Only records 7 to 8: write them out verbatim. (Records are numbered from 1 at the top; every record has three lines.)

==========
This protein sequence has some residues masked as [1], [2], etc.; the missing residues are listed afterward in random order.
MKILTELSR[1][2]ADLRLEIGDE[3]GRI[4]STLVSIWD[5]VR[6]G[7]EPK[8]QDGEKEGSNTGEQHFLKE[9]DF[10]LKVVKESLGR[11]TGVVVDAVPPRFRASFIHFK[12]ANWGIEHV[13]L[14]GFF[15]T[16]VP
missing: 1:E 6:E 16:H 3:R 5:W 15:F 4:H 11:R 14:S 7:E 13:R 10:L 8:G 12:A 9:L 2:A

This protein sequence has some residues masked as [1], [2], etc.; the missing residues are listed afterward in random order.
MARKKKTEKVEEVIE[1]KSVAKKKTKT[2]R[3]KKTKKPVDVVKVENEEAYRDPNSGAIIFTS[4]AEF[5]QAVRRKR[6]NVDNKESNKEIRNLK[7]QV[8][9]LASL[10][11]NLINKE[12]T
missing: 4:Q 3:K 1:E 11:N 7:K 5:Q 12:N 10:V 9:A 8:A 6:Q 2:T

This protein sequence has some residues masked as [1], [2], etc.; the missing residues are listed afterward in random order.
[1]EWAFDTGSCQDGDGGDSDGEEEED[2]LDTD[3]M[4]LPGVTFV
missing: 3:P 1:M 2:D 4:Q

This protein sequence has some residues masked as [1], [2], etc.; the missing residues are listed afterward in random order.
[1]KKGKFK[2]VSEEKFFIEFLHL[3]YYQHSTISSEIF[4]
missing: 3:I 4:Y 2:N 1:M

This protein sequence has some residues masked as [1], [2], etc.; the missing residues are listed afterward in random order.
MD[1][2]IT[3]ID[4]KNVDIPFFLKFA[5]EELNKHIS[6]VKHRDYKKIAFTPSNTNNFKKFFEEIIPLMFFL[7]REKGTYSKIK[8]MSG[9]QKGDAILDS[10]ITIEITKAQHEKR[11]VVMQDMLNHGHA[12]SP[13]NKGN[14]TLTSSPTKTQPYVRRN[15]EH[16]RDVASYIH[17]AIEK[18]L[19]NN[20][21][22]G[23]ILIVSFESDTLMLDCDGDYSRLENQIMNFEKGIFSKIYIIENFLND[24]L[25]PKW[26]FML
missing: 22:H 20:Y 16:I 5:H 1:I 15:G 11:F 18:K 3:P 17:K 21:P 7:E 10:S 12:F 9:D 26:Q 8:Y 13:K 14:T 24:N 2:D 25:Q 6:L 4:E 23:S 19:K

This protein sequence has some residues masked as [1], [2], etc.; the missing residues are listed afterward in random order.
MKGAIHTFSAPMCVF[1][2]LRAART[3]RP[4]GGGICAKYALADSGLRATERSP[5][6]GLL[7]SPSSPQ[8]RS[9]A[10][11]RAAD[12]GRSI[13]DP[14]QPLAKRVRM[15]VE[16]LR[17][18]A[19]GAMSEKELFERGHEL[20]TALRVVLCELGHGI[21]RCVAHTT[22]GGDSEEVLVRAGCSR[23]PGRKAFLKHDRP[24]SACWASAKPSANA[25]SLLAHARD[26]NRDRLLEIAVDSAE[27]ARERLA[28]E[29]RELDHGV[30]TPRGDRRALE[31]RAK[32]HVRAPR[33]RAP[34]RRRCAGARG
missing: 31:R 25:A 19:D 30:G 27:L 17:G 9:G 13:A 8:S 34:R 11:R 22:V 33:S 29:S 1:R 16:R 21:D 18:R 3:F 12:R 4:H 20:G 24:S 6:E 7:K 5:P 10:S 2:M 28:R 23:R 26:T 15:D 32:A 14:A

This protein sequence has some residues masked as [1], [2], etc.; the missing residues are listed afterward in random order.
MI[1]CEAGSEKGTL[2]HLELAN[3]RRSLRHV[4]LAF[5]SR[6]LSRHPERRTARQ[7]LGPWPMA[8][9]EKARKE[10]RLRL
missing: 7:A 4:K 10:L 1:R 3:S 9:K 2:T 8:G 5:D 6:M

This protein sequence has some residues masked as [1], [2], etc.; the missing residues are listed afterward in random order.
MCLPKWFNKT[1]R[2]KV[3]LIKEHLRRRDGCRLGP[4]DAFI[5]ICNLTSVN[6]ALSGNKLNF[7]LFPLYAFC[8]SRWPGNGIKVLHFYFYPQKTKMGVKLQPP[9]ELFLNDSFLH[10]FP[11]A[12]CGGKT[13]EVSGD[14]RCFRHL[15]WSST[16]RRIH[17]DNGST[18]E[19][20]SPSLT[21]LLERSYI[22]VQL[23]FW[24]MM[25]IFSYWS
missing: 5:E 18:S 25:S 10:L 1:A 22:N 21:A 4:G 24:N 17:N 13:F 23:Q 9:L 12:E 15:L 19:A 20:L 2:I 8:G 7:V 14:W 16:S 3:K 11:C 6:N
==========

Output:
This protein sequence has some residues masked as [1], [2], etc.; the missing residues are listed afterward in random order.
MI[1]CEAGSEKGTL[2]HLELAN[3]RRSLRHV[4]LAF[5]SR[6]LSRHPERRTARQ[7]LGPWPMA[8][9]EKARKE[10]RLRL
missing: 7:A 4:K 10:L 1:R 3:S 9:K 2:T 8:G 5:D 6:M

This protein sequence has some residues masked as [1], [2], etc.; the missing residues are listed afterward in random order.
MCLPKWFNKT[1]R[2]KV[3]LIKEHLRRRDGCRLGP[4]DAFI[5]ICNLTSVN[6]ALSGNKLNF[7]LFPLYAFC[8]SRWPGNGIKVLHFYFYPQKTKMGVKLQPP[9]ELFLNDSFLH[10]FP[11]A[12]CGGKT[13]EVSGD[14]RCFRHL[15]WSST[16]RRIH[17]DNGST[18]E[19][20]SPSLT[21]LLERSYI[22]VQL[23]FW[24]MM[25]IFSYWS
missing: 5:E 18:S 25:S 10:L 1:A 22:N 21:A 4:G 24:N 17:N 13:F 23:Q 9:L 12:E 15:L 19:A 20:L 2:I 8:G 7:V 14:W 16:S 3:K 11:C 6:N